‘A little closer to the finish line’

Six years ago, after a day of fun at Kings Dominion, Connor Smith suffered a traumatic brain injury in an accident just outside the park that injured and killed other passengers in the car.

Then seven years old, Connor was in a coma for months, then spent another several months emerging from the coma and painstakingly trying to re-learn speech and movement.

When he was finally discharged from the hospital, it took a huge van just to transport the equipment and supplies Connor needed for a mere overnight trip.

But today, says his mother, “Connor can pack a bag, his forearm crutch and his wheelchair and [be] on his way.”

While he still struggles with balance, coordination, speech, processing, memory and retrieval, Cheryl Smith terms her son’s recovery and continued progress as “truly an answer to prayers lifted up at the crash site.”

Much of that progress, says Smith, is due to the therapy Connor has received through an organization called the Richmond Hope Foundation.

Founded in 2006 to provide H.O.P.E. (“Helping families afford therapy, Optimizing patient’s potential, Providing superior quality therapy services, Embracing the needs of patients”) for families of children with special therapy needs, the Innsbrook-based foundation has provided more than $100,000 in scholarships.

Connor Smith’s scholarships enabled him to participate in a program called intensive therapy, which focuses on stretching, proper alignment, and targeted strengthening exercises -- performed three or more hours a day, five days a week for three weeks.

Because the Smith family lives three hours away in western Virginia, a three-week trip to the Richmond Hope Therapy Center (RHTC) requires detailed planning and juggling of schedules.

“But [it’s] worth it because of the gains Connor makes at Hope each time,” says Cheryl Smith. “In addition, the therapists are so knowledgeable that we address equipment, splints, related therapies and programs that carry over to home therapies and school.”

The week after his sixth and most recent therapy session, Connor was able to attend a Young Life Capernaum Camp for five days and nights.

“Without Mom -- for the first time!” adds his mother. “He zoomed down a zip line into a lake, slid down a huge slide into the lake and swung on a three-person swing at treetop level.”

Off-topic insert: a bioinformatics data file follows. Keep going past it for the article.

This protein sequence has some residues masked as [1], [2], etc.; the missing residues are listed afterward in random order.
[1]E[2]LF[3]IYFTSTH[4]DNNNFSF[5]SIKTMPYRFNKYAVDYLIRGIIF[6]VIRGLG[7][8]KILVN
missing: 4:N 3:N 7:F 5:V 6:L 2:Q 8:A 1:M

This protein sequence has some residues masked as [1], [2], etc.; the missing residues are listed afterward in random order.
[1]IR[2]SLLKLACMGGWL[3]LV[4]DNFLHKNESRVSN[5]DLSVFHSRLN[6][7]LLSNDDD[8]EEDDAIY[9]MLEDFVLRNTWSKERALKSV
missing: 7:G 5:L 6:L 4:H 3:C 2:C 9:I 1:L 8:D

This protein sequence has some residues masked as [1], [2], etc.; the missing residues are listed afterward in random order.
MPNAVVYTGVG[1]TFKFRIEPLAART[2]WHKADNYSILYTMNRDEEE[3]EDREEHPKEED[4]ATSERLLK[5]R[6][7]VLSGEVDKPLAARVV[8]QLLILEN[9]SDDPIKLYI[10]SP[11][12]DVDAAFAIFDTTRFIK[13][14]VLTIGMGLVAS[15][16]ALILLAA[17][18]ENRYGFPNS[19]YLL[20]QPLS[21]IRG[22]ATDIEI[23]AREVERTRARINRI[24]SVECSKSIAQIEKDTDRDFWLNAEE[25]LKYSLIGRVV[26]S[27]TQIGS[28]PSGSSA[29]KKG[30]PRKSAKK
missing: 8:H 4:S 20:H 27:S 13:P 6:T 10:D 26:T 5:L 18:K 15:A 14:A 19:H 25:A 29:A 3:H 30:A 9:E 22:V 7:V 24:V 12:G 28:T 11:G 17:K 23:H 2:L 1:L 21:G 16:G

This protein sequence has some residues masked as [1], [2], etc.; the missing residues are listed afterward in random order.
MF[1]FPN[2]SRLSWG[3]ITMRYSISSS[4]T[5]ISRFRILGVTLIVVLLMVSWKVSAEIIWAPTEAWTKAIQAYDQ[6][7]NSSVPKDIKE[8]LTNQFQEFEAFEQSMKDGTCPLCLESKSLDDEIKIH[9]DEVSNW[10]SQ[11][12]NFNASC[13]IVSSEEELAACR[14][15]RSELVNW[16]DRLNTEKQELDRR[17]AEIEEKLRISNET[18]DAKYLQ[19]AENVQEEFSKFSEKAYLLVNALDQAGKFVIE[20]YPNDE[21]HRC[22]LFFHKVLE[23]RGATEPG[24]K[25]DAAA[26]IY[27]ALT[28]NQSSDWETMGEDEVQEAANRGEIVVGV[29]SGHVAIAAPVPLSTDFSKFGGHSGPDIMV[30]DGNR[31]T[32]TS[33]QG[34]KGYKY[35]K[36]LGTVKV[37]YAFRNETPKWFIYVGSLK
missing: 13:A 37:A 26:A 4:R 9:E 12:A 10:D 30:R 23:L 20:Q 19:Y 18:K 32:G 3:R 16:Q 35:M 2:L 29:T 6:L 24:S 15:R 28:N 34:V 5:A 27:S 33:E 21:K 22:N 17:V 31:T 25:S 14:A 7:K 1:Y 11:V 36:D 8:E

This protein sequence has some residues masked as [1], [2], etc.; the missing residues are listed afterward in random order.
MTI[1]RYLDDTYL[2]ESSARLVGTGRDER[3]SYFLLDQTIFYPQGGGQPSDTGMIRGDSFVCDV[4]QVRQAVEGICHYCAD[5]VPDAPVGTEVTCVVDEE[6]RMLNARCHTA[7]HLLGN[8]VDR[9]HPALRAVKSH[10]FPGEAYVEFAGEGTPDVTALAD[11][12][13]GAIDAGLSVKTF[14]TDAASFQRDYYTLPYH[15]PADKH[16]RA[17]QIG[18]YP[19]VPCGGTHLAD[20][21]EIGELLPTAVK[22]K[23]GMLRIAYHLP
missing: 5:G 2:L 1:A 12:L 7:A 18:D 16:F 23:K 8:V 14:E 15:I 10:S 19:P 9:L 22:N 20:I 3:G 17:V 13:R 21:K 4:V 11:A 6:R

A hopeful vision
More than 3,000 children like Connor in the Richmond area are eligible for Foundation services because they incur therapy costs that they cannot afford. When factored in with insurance coverage that is often either inadequate or non-existent, expenses such as co-pays, deductibles, and equipment add up in a hurry – to an average tab of $24,000 a year per child.

Wyndham residents Michael and Cindy Richards established the Foundation because Cindy, a physical therapist, was concerned not only about the financial burdens but also about the lack of therapy options for children with cerebral palsy, developmental delays and other special needs. She wanted to start a clinic of her own – one that would integrate all the therapy disciplines to provide a holistic therapeutic approach.

The vision for Richmond Hope Foundation’s future includes acquiring at least 30 acres of land to house a full-service outpatient therapy facility and equestrian center with physical, occupational and speech therapy services, hippotherapy, therapeutic riding, and aquatic therapy. Future plans also include nutrition counseling and support groups for parents.

“It is a huge lofty goal and dream, but we hope one day with the right exposure and awareness someone will come forward and make it a reality,” says Michael Richards of his vision of a land donation.

“For now, we try to help the few children and families we can with our limited resources to receive life-changing therapy by providing families small scholarships.”

Among the most recent fundraisers the organization has held were a May 5k run in Wellesley and a September “Evening at the Vineyard” at James River Cellars.

An upcoming Veteran’s Day golf tournament is the latest in a series of golf outings designed to raise funds for the cause; set for Nov. 11, the tournament will kick off with an 11:11 a.m. registration time at Hunting Hawk Golf Course.

‘A miracle’
One parent of a scholarship recipient says that before encountering RHTC, she did not believe her son would ever be able to walk independently.

“This therapy . . . was a miracle for Aiden,” says Aiden’s mother. “I believe that RHTC was the catalyst for that miracle.”

The mother of six-year-old Ethan, a scholarship recipient who suffers from hydrocephalus, adds that Center staff can actually make the task of therapy seem like play.

“Richmond Hope Foundation has given [Ethan] the opportunity to continue improving his strength, endurance and balance while making it fun,” says Kristin Pace. “Therapy is a family effort and the entire family looks forward to seeing the therapy center staff and learn[ing] what Ethan has been doing.”

On May 21, Ethan participated in the Wellesley 5k fundraiser – riding for two of the miles on the back of his friend Cindy Richards.

Encouraged to run the rest of the way as they approached the finish line, Ethan completed the race himself while throngs of spectators cheered him on, then proudly declared to Richards, “I beat you!”